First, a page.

NEW YORK (TheStreet) -- Investors in exchange-traded funds continue to demand yield, and ETF providers are scrambling to meet that demand.The latest offering is the WisdomTree Emerging Markets Dividend Growth Fund ( DGRE). This comes on the heels of the recently listed EG Shares Emerging Market Dividend Growth ETF ( EMDG). The dividend growth strategy is based on the idea that the dividend income stream will grow faster than inflation. What's more, companies with histories of dividend growth have often outperformed the broad market. WisdomTree doesn't simply populate its fund with stocks that have increased dividends over five years (or some other period). Instead, the company takes the stocks from the WisdomTree Emerging Markets Dividend Index and ranks them based on expected long-term earnings growth and the three-year averages for returns on equity and returns on assets. From there, the highest scoring companies are weighted in the index by the dividend paid. The methodology is not simple, but as is the case with all of WisdomTree's funds, the firm provides plenty of research at its Web site to explain the methodology. The resulting product ends up looking much different than the similarly named EG Shares fund. DGRE's heaviest country exposures are Brazil and South Africa, both at 14%; followed by at Indonesia at 13%; and Russia, Mexico and Thailand, each with about 10%. China has only a 7% weighting in DGRE, vs. 19% in EMDG from EG Shares. The largest sectors in DGRE are telecom and consumer staples, which each have 18% weightings, followed by financials and materials, which each have 13% weightings. By comparison, the largest sectors in EMDG are financials, at 20%, followed by energy at 17%. Many of DGRE's holdings will be familiar to U.S. investors. They include Taiwan Semiconductor ( TSM), which is the largest holding in the fund at 5%. EMDG specifically excludes Taiwan because some index providers don't consider Taiwan to be an emerging market, but TSM is the only Taiwanese holding in DGRE. If there is to be any meaningful performance dispersion between DGRE and EMDG it would seem to come from EMDG's more than 8% weighting in Chinese banks compared to less than 1% for DGRE. China has a very clear bear case based on overcapacity, slowing growth and an overextended financial sector. An ETF investor who wants broad-based emerging-market exposure in his or her portfolio and is concerned about China would logically look to a fund such as DGRE.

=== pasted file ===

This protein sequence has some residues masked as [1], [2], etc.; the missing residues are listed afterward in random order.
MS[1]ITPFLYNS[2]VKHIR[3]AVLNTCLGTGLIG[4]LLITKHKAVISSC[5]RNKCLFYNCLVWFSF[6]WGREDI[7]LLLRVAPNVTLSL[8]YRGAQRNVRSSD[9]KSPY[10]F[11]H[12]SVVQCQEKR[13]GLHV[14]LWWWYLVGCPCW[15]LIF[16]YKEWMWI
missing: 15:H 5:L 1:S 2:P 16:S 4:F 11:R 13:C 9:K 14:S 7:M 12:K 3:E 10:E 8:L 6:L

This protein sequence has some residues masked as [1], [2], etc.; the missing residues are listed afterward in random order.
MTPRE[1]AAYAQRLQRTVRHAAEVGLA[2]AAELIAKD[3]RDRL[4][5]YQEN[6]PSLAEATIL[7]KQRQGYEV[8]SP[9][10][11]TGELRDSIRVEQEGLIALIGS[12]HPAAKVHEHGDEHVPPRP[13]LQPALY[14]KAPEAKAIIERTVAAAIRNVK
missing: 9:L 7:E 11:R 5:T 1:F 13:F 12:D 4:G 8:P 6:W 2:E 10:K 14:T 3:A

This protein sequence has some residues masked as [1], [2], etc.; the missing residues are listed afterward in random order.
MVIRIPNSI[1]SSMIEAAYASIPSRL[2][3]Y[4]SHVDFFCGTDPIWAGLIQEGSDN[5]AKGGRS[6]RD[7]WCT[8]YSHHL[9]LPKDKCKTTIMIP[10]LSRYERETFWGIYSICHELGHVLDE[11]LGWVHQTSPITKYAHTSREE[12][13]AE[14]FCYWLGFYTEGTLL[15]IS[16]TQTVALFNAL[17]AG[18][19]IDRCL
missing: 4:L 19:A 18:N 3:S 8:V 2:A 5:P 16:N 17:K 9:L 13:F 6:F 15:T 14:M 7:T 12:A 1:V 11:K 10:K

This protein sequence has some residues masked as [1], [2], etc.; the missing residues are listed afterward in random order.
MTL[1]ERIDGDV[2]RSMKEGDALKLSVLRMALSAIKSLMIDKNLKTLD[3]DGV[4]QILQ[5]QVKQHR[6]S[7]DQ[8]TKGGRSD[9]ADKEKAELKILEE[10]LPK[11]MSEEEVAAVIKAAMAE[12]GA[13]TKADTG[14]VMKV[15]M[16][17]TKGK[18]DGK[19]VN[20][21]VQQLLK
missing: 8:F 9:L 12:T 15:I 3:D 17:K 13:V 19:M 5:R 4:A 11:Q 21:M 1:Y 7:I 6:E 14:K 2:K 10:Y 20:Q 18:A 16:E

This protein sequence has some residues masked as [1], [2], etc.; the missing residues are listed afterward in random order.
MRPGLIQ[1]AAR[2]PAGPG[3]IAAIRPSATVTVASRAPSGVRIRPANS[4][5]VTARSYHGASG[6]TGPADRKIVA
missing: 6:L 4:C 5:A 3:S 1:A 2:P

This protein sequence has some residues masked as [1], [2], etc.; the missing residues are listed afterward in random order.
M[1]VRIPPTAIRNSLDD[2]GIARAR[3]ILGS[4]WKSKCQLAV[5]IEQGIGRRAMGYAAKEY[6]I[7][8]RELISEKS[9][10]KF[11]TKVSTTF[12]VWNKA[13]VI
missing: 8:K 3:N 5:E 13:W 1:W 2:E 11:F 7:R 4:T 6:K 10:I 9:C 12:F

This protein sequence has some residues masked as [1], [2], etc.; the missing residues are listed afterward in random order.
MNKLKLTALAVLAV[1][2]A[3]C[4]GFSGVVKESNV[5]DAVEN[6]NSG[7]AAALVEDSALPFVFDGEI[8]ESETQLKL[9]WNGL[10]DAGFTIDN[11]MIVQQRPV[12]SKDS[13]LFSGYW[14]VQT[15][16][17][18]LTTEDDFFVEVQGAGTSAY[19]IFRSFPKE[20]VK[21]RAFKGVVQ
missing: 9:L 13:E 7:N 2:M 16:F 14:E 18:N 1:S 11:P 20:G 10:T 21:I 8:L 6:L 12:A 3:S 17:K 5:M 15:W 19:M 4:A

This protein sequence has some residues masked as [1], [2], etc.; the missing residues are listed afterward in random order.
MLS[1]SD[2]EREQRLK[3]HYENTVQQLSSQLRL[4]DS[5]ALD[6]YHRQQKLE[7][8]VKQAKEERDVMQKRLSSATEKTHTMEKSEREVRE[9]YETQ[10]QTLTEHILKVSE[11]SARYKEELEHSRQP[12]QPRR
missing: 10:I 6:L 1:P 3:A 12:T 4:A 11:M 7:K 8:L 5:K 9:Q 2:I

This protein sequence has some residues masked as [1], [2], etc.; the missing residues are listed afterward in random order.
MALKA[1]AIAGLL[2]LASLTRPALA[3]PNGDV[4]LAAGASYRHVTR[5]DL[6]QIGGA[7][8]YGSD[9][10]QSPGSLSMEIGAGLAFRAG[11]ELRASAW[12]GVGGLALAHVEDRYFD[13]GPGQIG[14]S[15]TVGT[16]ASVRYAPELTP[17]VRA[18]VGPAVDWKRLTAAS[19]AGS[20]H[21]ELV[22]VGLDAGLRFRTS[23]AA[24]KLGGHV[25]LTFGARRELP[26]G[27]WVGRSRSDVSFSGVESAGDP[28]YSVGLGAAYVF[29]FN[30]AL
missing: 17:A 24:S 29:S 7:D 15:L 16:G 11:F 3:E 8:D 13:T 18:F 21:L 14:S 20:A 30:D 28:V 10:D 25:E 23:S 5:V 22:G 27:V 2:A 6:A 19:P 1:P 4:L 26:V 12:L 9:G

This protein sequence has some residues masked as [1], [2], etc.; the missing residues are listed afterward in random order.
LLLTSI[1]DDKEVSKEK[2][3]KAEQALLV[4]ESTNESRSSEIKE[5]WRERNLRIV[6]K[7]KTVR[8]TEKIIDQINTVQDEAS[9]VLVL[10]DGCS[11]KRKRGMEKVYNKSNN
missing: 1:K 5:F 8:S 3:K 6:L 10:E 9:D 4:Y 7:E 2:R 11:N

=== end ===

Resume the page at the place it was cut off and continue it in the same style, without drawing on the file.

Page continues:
That the biggest Chinese banks don't succeed in DGRE's screening process for growth and quality might support the idea that the Chinese financial sector is indeed on shaky ground for the foreseeable future. Another potential source of divergence between the funds could come from their respective energy exposures. DGRE has almost 8% in energy compared to 17% for EMDG. A pronounced move higher would seem to benefit EMDG. As is the case with most dividend growth funds, DGRE's yield is not especially high. The reported yield for the underlying index is 3.42%, which, after accounting for the 0.63% expense ratio, could give the fund a 2.79% yield. That may not seem like much yield, but the objective is to create an income stream that will at the very least keep up with inflation. An investor interested in trying to maximize yield right now could consider the EG Shares Low Volatility Emerging Market Dividend ETF ( HILO), which has a trailing yield of 5.3%. At the time of publication, Nusbaum had no positions in stocks mentioned. Follow @randomroger This article is commentary by an independent contributor, separate from TheStreet's regular news coverage.